Enter the BX-series, which attempted to distill Nakamichi values down to something that was affordable for more enthusiasts. Despite this, it was still as expensive as most companies’ flagship high end designs. The BX-150 you see here had its genesis with the 1992 BX-2; this handsome eighties front loader sported vertical LED peak programme meters, vertical level sliders and both Dolby B and C, allowing substantially better signal to noise ratio. The cheaper Dolby B-only BX-1 followed, and then Nakamichi refreshed this with the BX-100, BX-125, BX-150 and BX-300 offering the same styling with updated features and subtle tweaks. Selling for £400 in 1984, the 150 was the top model in the company’s basic range, yet oozed quality and had great performance.
The manufacturer claimed “extreme transport precision, with remarkably low flutter”, thanks to a microprocessor controlled single-capstan transport. A bespoke Nakamichi Sendust laminate core record/playback head was fitted, which the company said “rivals the performance of a superior Nakamichi discrete 3 head system”. By any other manufacturer’s standards it was an extremely sophisticated product, being diminished only in the company of the ZX-7. With the new-fangled metal tape, it managed a frequency response of 20-20,000Hz (-3dB), a signal-to-noise ratio of 68dB (with Dolby C) and total harmonic distortion of just 1%. This was real high end stuff, by the standards of any cassette deck, even now.
The BX-150 was carefully designed to be no-nonsense, devoid of frills and easy to use. It didn’t have extensive tape calibration facilities; the idea was that your supplying dealer would set the deck up for the tapes of your choice. Yet once properly calibrated, the Nakamichi was capable of superb performance, not far off that of the high end machines. It was refreshingly compact too at 430x110x250mm and weighed a modest 5.5kg; it certainly wasn’t a behemoth. The fascia design was crisp and the machine offered just what was required to make a really good recording; Dolby B and C, switchable MPX filter, an excellent set of LED meters and full logic control. Fancy track search, auto-reverse and other frills were left off, to get basic performance as strong as possible at the price. The only luxuries were a dual speed master recording level fader and an auto repeat function.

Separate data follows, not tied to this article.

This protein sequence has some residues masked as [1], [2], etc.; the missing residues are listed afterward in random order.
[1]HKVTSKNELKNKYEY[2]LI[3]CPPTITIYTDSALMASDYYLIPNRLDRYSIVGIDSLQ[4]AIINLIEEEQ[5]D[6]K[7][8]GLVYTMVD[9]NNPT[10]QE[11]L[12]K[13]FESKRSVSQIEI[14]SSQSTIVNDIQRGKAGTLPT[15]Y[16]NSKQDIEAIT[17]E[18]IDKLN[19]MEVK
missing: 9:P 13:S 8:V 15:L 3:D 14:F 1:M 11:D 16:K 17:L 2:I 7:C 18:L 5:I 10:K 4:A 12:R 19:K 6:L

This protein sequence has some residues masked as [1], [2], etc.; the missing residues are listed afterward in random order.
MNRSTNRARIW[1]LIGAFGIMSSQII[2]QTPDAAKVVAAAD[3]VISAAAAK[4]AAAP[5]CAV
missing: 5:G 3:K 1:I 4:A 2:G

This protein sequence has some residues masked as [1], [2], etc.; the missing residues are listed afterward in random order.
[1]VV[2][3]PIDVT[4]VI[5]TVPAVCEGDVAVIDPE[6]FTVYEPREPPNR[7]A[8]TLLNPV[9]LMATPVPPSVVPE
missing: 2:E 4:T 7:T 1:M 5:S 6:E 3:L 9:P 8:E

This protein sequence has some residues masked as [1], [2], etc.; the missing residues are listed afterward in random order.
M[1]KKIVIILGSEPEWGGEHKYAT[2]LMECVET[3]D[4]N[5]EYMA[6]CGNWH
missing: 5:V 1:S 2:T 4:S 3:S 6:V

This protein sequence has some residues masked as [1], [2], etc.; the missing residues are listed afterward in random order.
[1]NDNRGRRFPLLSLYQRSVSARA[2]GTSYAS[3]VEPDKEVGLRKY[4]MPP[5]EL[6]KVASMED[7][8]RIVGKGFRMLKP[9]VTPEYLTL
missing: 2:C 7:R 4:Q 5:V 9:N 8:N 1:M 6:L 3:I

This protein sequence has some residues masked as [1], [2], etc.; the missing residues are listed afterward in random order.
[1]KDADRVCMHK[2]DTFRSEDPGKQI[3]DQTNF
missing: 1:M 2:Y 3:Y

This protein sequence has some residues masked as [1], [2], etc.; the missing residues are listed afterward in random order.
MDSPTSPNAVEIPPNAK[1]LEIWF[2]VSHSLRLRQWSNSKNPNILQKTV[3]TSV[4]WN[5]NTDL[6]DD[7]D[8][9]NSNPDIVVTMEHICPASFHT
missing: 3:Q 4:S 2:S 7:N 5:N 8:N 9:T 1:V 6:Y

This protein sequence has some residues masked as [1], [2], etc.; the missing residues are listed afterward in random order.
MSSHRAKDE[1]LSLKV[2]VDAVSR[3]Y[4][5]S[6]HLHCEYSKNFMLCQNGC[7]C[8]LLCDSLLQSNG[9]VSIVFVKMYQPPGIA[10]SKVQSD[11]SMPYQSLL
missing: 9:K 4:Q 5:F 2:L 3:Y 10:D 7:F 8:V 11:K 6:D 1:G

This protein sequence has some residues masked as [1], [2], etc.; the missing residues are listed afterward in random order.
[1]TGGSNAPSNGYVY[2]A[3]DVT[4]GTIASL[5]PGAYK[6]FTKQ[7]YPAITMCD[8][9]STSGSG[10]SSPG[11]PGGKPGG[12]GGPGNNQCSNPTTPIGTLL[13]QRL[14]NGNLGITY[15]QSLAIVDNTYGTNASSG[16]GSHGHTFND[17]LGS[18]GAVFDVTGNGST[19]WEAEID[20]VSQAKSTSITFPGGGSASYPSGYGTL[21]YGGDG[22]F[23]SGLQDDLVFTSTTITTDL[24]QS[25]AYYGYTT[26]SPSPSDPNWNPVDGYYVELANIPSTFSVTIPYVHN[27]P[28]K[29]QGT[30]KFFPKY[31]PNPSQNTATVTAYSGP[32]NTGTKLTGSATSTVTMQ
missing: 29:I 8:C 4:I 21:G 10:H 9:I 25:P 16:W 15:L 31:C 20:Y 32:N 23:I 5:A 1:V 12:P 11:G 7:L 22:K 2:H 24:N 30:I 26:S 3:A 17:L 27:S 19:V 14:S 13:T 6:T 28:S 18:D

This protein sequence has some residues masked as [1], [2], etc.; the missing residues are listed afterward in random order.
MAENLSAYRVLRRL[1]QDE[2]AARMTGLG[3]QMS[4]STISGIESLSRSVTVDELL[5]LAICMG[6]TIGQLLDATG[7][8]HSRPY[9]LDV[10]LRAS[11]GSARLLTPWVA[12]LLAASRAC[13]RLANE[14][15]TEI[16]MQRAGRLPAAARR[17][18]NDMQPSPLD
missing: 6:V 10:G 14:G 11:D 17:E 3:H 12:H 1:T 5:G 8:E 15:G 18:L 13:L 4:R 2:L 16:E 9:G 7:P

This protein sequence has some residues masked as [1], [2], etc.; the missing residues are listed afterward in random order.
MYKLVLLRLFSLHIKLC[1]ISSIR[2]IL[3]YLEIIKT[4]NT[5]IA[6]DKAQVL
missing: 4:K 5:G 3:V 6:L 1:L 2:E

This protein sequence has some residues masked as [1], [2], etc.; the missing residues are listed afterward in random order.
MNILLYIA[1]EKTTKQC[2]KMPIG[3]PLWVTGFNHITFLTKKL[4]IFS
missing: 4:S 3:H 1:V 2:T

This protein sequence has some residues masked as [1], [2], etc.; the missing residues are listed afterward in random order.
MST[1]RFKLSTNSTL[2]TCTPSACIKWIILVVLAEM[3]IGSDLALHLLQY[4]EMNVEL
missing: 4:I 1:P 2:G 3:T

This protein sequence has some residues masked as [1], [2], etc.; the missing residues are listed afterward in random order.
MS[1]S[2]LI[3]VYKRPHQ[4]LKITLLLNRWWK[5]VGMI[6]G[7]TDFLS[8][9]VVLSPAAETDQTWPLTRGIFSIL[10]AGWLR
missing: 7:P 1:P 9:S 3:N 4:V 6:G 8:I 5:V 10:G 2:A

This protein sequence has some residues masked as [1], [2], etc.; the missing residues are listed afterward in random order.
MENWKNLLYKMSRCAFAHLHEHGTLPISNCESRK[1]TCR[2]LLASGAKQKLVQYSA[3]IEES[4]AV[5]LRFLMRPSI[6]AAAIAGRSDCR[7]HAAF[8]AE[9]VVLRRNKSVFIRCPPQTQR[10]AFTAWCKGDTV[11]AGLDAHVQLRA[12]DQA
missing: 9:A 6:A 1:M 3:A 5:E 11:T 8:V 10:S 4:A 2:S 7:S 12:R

In use, a well preserved BX-150 performs superbly. The tape drive is near silent, the logic control faultless and the machine a delight to handle. Able to record metal tape up to very high levels (+6dB or more) without excess distortion, the Nakamichi can exploit the best tape formulations yet sounds surprisingly good with plain old TDK D, too. Stable, smooth and silky, there’s no doubting the brand’s immaculate pedigree – even if the deck lacks many of the ‘bells and whistles’ of price rivals of its day. Ironically, many of these competitors used all kinds of technological trickery, such as Dolby HX (Headroom Extension) and multiple direct drive motors to improve their sound quality – yet the innate quality of the Nakamichi’s heads and transport mechanism still prevail.
The great thing about the BX-150 – and its close family members – is the sheer volume sold, back in the day. There are lots of them still around, and many have been looked after well and regularly serviced by UK distributor Bowers & Wilkins. Contrast that to the average Japanese cassette deck from the early eighties, and the latter will likely be used and abused – if it hasn’t already been consigned to a skip. The BX series is surprisingly plentiful, and you can get a good one from as little as £100 secondhand. There are better decks of course, but it’s a great entry (or re-entry) into the world of Compact Cassette, and built to last. Rather like buying a used car, seek out a low mileage mint condition machine if you possibly can, ideally with its original box. This done, you’ll have a lovely historical piece of hi-fi, with peerless provenance.